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Roadmap to Cancer: Advice for Caregivers for an Unmapped Journey

If you do not practice self-care, you won't be able to care for the one you love.
PUBLISHED October 20, 2016
Kim is a nursing student who is hoping to find her place amongst the phenomenal oncology nurses and doctors who cared for her sister. She loves reading, volunteering and enjoying the outdoors of Colorado.
While I am aware that people far younger than my sister are diagnosed daily with cancer, she was only 27 years young when we learned she has stage 4 Hodgkin’s lymphoma. Beyond the fact that I knew lymphoma was a blood cancer, I knew little to nothing else. The thing that I did not even begin to grasp was how cancer would become so incredibly controlling and pervasive in our lives.

After initial treatments failed, we faced the year-long journey of gaining remission so that she could receive a life-saving bone marrow transplant. All the while, complications continued to plague her. Cancer filled our lives with so much emotional and mental turmoil as we navigated an unmapped road.

Her frequent hospital stays meant long days of shuffling back and forth between hospital and home. Attending clinic 30 minutes from home three days a week meant funds for gas and endless hours stuck in traffic to get blood tests and fluid hydration. While fighting for her health, mine began to decline.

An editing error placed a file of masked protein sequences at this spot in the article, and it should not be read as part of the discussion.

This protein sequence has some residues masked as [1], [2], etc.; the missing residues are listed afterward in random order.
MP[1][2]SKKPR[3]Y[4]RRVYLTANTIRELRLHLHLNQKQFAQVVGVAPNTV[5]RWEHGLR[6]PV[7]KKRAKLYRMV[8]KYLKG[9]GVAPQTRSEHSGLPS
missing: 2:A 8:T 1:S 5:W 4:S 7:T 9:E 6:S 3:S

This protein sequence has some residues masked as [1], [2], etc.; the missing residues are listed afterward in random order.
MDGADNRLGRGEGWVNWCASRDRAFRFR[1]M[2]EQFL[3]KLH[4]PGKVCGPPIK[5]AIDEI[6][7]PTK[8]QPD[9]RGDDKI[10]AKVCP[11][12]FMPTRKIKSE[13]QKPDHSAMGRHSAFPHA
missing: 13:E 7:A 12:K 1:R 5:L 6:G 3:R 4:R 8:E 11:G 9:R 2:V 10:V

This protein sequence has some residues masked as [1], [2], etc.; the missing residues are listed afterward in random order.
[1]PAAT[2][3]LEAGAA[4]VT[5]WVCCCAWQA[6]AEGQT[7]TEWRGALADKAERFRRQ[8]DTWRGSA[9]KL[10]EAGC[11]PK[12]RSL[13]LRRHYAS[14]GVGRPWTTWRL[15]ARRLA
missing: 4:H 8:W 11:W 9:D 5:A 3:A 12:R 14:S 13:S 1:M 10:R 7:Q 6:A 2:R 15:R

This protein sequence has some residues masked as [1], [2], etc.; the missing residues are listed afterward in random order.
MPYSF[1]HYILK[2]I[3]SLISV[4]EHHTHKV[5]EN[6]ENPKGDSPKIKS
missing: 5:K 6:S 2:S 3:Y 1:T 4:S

I gained weight and lost weight. Chronic fatigue was an ever-present issue, as was a very unhealthy lifestyle. Days spent with her in-patient were often filled with tests and waiting for the results. It made me so anxious that I often had little to no appetite. The few days I spent at home filled me with guilt for not being at the hospital with her. When at home, I was frustrated and tried mightily to catch up on all that had fallen to the wayside with her so ill. It is only now, more than two years post-diagnosis that I have begun to seek professional help  to deal with my own grief, stress, depression and anxiety.

When the doctors told us the news, it was thought that 12 rounds of chemotherapy would lead to remission. How it was said, it seemed like there wasn’t another outcome to consider. Like it was black and white – a guarantee. In reality, cancer is life-consuming. It is not simple like in the movies. Things change and shift daily. Something that was set in stone one day is washed away by a rolling tide the next. The idea of normality is gone when cancer enters the picture. You do your best, but so much is simply out of your control that it often feels like a losing battle.